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Making School Memories: Visitors to Your School

Type: All  |  Category: Making School Memories  |  Date: 13th November 2017

Stuck for ideas on visitors to your school? Look no further, as Leavers' Books looks at unusual activities that can be used to help children develop inside the classroom and suggest a host of amazing professions and people you can play host to!


Making School Memories is designed to do exactly what its title suggests – provide you with wonderful ideas that will make children remember their time at school fondly. Leavers’ Books will take a look at unique and fun ideas that can turn your classroom upside down, strip away the bland and mundane lesson plans and rally make education an experience.

Classroom visitors probably do need an introduction – it’s quite common your class will have no idea who the person standing before them is, but come the end of the school day, when that bell rings, it’s often a different story. It’s often they’ll have been excited, entertained, puzzled, left inspired, and quite possibly had their life changed forever.

Whilst it’s not a specific requirement to education and the curriculum, having a visitor to your school is often seen as a detriment to a child’s personal development, educational journey, and general understanding of the world outside those classroom walls.

What Visits Will Inspire Students?

You have to think carefully about who you invite and why – what that visitor will offer to the kids; what will they learn in these formative years as a result; and will they teach them any core principles?

One crucial aspect for a child’s life skill is interaction and a visitor could place a great role in that.

Creative Visitors

There’s nothing quite like getting those creative juices flowing – and following an incredible performance, having the children try to interpret why they just saw and take inspiration and influence from it in order to create their own ‘art’. Whether it’s in the form of a painting, a piece of creative writing, or their own mimicked performance or dance piece – a visit from a ‘creative’ visitor can tick many boxes.

Suggestions for a creative visitor to your school could include:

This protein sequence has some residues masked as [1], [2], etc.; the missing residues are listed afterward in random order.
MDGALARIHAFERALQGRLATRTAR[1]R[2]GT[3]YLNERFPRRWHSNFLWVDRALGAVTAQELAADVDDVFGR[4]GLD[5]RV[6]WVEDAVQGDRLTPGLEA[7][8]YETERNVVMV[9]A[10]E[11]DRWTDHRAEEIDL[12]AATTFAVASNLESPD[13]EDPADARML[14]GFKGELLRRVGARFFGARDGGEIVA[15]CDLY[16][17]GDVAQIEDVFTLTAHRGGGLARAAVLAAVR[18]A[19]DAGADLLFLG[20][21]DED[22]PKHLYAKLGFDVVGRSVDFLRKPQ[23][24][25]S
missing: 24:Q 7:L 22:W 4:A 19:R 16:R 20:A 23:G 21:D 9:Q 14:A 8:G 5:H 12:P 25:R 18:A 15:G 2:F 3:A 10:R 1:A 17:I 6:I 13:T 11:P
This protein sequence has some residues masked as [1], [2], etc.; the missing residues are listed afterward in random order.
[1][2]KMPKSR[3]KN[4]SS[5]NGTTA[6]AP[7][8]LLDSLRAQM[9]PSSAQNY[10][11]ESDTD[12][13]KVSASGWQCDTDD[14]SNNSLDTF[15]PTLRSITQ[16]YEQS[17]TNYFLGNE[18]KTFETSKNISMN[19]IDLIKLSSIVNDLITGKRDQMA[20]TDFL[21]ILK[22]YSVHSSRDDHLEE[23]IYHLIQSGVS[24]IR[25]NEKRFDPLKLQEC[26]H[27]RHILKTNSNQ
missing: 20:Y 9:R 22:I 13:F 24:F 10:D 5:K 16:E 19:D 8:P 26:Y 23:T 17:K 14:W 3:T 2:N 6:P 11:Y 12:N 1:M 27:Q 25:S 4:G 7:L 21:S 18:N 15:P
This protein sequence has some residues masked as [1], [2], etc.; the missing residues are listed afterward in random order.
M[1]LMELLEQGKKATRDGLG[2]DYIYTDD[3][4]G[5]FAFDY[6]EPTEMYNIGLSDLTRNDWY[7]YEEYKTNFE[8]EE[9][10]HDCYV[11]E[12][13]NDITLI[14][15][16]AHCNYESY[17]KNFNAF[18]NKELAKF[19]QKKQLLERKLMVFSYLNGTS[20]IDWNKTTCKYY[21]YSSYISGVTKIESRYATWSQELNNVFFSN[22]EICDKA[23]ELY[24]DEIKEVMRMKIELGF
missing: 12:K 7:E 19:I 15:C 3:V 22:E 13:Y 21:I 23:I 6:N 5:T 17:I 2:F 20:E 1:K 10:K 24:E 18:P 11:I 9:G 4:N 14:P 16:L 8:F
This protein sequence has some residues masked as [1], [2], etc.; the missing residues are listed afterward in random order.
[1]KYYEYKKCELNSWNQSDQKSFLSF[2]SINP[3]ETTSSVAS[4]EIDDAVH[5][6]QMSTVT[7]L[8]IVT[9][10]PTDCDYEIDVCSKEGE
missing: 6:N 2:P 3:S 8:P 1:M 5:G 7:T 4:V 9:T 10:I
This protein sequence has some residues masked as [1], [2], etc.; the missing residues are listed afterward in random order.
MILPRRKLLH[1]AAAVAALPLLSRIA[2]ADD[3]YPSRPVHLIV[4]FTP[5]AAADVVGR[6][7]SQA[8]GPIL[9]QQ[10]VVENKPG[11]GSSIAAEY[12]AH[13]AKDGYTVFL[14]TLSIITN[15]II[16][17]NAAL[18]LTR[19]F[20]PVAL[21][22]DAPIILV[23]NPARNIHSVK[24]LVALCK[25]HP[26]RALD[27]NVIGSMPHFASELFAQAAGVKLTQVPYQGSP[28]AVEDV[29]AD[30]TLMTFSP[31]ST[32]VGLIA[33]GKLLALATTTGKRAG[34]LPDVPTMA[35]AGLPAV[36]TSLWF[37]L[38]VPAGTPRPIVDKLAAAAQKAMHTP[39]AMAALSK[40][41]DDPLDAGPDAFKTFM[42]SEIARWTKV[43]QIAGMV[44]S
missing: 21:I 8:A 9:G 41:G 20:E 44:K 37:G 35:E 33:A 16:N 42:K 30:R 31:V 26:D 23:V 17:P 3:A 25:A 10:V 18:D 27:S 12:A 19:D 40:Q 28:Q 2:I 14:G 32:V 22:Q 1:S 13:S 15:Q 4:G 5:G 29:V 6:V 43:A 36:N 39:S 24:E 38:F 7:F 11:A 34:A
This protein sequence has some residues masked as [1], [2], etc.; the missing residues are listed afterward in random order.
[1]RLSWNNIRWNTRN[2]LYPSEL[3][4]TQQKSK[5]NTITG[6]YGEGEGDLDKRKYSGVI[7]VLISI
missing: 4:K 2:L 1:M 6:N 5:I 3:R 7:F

• Authors
  • Poets
  • Artists
  • Actors/Drama performers
  • Musicians/Music teachers

Examples of visitors visiting a school for children to educate and inspire

Local and Authoritative Visitors

A brilliant way to teach the children about the area that they live in, the rules of society and get them engaging with their environment is to have a visitor from down the road! Students can learn valuable lessons whilst also being encouraged to become a member of their local community with visits from these following suggestions:

  • Police officer
  • Community support officer
  • Fireman/woman
  • Government official or employee
  • Local parish member
  • Local charity members
  • Bin men

Educational and Insightful Visitors

How can you make a student aspire for greatness – what can they do to give back to the world, or what career could they embark on following a simple visit? Where they can learn about the dangers of the world, but also prevention tips, how to take care of yourself, and even some handy first aid. A wonderful way to inspire and open their eyes could be with a visit from the following:

  • Doctors
  • Nurses
  • Ambulance driver
  • Dentist

We can also recommend a visit from a doctor or dentist for another reason: a lot of children are still scared of the doctor or dentist (even some of us adults!). It could turn an uncomfortable fear into something warm and welcoming – situated in a more positive setting. Also, it’s always a plus to have a nice smile.

Uniquely Different Visitors

Fancy stirring up the classroom and having something excitingly different venture through your halls?